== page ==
Businesses need to ensure that they have reasonable grounds for making any representations about future matters, especially in the franchising environment.
In a decision handed down by the Federal Court, Taxsmart has been ordered to pay $260,400 in franchise fees to five former Taxsmart franchisees. The Court held that the franchisor, Tax Smart, had engaged in misleading and deceptive conduct. The orders were made by consent in the proceedings brought by the Australian Competition and Consumer Commission (ACCC).
The court found that Taxsmart collected sums of between $45,000 and $80,000 from a number of recently graduated accountants with a view of starting a franchise business with Taxsmart. The money was paid on the proviso that at the end of a 12-month supervision program the graduates would be qualified as registered tax agents and could consequently run their Taxsmart franchises.
The court declared that Taxsmart engaged in misleading or deceptive conduct on the grounds that:
- Taxsmart had not made proper enquiries or adequately considered whether the graduate program would enable graduates, with no prior experience in tax accounting, to satisfy the legal requirements for registration as a tax agent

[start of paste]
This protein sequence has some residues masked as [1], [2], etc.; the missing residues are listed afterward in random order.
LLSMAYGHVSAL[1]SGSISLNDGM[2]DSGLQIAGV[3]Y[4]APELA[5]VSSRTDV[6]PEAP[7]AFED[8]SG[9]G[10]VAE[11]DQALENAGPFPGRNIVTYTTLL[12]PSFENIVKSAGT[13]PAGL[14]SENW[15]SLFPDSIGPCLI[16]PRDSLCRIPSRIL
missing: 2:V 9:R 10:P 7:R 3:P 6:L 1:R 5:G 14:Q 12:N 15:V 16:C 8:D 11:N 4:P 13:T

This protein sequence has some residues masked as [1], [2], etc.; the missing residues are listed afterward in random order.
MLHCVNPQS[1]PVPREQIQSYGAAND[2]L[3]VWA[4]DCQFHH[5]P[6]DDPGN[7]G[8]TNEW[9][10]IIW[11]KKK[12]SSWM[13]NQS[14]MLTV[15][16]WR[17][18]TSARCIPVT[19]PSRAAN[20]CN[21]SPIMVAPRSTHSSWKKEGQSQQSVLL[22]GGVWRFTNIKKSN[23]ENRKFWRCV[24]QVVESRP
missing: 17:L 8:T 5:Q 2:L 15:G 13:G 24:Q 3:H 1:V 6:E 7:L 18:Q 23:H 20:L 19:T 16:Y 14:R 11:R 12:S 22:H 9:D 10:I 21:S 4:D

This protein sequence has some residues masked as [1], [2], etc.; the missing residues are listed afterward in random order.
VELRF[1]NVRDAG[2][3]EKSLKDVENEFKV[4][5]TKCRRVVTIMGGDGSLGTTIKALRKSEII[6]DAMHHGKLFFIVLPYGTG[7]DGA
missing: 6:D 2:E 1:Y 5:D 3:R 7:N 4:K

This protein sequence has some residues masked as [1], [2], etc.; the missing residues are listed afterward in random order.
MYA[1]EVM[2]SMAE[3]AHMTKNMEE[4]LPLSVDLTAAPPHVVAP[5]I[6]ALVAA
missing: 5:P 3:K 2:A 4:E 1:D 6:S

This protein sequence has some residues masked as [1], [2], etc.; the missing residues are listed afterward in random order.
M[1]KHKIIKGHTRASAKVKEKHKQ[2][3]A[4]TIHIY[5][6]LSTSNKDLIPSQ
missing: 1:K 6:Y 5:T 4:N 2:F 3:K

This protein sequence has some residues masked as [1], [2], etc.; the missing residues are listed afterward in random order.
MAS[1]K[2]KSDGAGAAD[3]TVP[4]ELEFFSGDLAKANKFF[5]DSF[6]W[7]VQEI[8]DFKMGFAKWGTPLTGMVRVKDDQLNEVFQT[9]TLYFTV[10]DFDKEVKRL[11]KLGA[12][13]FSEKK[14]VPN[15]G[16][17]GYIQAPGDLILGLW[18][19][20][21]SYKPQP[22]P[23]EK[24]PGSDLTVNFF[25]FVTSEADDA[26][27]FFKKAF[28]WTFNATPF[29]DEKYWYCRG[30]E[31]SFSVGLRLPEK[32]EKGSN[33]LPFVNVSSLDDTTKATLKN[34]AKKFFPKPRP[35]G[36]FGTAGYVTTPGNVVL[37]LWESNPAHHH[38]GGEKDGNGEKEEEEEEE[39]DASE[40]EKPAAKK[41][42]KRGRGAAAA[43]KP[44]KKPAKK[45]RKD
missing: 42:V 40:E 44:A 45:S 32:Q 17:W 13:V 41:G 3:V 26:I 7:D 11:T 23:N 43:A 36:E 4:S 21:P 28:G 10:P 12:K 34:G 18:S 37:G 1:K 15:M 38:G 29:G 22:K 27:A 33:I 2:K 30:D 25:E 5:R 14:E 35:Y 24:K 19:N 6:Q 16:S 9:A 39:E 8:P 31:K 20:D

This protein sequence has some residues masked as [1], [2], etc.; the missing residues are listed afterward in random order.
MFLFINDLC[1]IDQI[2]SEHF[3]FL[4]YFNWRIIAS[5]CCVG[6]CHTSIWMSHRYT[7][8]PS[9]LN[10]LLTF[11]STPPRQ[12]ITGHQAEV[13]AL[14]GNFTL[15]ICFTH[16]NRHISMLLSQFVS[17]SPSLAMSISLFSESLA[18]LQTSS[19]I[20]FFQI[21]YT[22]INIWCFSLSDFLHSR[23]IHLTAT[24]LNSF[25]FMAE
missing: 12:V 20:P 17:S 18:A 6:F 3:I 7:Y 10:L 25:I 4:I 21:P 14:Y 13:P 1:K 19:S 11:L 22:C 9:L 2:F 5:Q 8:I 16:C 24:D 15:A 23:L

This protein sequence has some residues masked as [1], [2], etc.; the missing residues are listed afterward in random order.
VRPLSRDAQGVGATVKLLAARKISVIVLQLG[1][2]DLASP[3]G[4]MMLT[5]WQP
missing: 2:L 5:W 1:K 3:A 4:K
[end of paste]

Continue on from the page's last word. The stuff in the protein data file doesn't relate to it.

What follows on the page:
- The graduate program was not capable of enabling graduates, without any previous work experience in tax accounting, to satisfy the legal requirements for tax agent registration.
The court also declared that Taxsmart’s sole director, Mr Andrews, aided and abetted Taxsmart in engaging in the misleading and deceptive conduct and is jointly liable for the repayment of the franchise fees. Both Taxsmart and Andrews have subsequently undertaken that they will not, for a period of three years, make representations to the same or similar effect or make offers of employment contingent on the payment of a fee.
Taxsmart and Andrews were also ordered to contribute $10,000 to ACCCs costs.
Authors: Trent Taylor and Felicia Quagliata
Trent Taylor, Partner
T: +61 7 3135 0668
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